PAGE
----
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Shovelling Earth: Excavation Update August 2021

“Shovelling earth for all that we were worth …”

In the second week of this year’s excavations at Devereux’s Pit the hard work of removing backfill and preparing the ground is complete and excavation is now underway. The sounds of the diesel engine of the digger and the hammering of the drilling rig have subsided, to be replaced by the scrape of trowels on sediment, accompanied by stone chats and wrens in the trees and a buzzard calling as it circles overhead. As one of the team put it, the pit has changed from a building site to an archaeological site!

Devereux Pit, August 2021
Devereux’s Pit, August 2021 (photo: Simon Lewis)

Establishing the extent of what has become Area I has proved a challenge as the now-familiar indications of clay extraction for brick making in the 19th century have resulted in a series of quarry cuts and rectangular pits which have limited the available areas of sediments that are known to contain Palaeolithic artefacts. However, there is a sufficiently large area to excavate this year and undoubtedly scope for further work in future years. The small team of excavators are now working in a series of 1m squares to remove the sediments and reveal the archaeology within. As well as recording the position of every artefact, all the excavated sediments will be retained for sieving to establish whether there is any faunal content within the deposits.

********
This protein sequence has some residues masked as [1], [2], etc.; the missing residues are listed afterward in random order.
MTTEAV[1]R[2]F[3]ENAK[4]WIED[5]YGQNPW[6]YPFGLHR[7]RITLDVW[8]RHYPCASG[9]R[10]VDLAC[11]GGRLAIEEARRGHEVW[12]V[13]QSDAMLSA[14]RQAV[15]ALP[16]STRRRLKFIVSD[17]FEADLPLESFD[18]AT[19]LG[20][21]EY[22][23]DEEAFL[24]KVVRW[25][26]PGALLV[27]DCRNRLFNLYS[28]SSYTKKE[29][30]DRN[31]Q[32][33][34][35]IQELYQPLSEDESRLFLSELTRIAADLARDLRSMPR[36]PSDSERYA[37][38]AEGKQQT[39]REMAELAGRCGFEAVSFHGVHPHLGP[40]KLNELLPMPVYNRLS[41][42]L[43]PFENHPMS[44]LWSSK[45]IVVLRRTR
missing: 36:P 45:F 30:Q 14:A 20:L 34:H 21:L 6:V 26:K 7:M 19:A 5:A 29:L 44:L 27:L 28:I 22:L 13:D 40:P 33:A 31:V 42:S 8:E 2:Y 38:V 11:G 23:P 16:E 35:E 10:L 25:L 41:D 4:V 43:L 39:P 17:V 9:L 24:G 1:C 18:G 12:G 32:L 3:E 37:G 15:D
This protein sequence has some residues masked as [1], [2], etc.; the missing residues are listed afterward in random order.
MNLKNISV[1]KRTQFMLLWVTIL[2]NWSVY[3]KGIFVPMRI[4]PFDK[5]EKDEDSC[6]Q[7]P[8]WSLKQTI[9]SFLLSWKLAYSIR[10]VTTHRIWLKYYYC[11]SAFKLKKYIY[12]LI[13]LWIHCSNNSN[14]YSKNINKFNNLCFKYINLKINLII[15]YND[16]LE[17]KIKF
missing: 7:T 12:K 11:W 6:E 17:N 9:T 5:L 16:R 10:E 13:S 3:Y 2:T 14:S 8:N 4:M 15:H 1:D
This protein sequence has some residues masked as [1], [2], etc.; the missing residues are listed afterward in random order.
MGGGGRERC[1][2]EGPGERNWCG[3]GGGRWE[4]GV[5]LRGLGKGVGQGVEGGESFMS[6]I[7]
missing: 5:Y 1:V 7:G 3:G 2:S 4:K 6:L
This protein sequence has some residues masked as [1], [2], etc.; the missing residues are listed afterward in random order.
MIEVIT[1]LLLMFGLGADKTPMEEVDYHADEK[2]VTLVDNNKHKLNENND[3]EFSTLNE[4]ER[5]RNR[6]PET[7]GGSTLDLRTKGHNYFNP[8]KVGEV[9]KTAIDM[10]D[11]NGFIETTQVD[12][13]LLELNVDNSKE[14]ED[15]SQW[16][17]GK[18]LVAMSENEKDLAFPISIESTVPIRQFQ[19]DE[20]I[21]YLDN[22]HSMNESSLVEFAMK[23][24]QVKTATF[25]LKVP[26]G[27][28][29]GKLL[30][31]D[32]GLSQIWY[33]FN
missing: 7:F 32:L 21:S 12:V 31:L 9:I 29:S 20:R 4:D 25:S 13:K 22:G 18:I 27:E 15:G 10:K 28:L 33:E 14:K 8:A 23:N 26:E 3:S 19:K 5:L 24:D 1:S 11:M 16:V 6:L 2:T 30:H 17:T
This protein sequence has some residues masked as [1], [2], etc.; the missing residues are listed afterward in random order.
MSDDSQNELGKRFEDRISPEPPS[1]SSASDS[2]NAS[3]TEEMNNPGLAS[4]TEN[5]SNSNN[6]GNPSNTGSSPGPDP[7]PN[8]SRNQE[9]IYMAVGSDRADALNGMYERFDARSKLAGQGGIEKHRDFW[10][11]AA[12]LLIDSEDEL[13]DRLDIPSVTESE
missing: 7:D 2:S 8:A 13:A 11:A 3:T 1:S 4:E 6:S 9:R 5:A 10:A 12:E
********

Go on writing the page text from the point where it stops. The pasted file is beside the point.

The borehole work in and around the pit has significantly increased our understanding of the distribution of the sediments and their relationship with the glacial deposits in the area; tills and gravels have been identified in a number of deep boreholes. In addition, a network of closely spaced shallow boreholes will allow a detailed deposit model of the sediments within the pit to be produced once all the cores have been logged and processed!

The weather has been varied this year; week one saw high winds and rain, week two gave some respite with a few days of fine and sunny weather which always helps to keep the spirits up. Week three looks like being another mixed bag of weather but hopefully all the objectives for this year’s field season will be achieved by the end of the final week and we will have a good assemblage of artefacts and a range of other data from the site to work on over the coming months.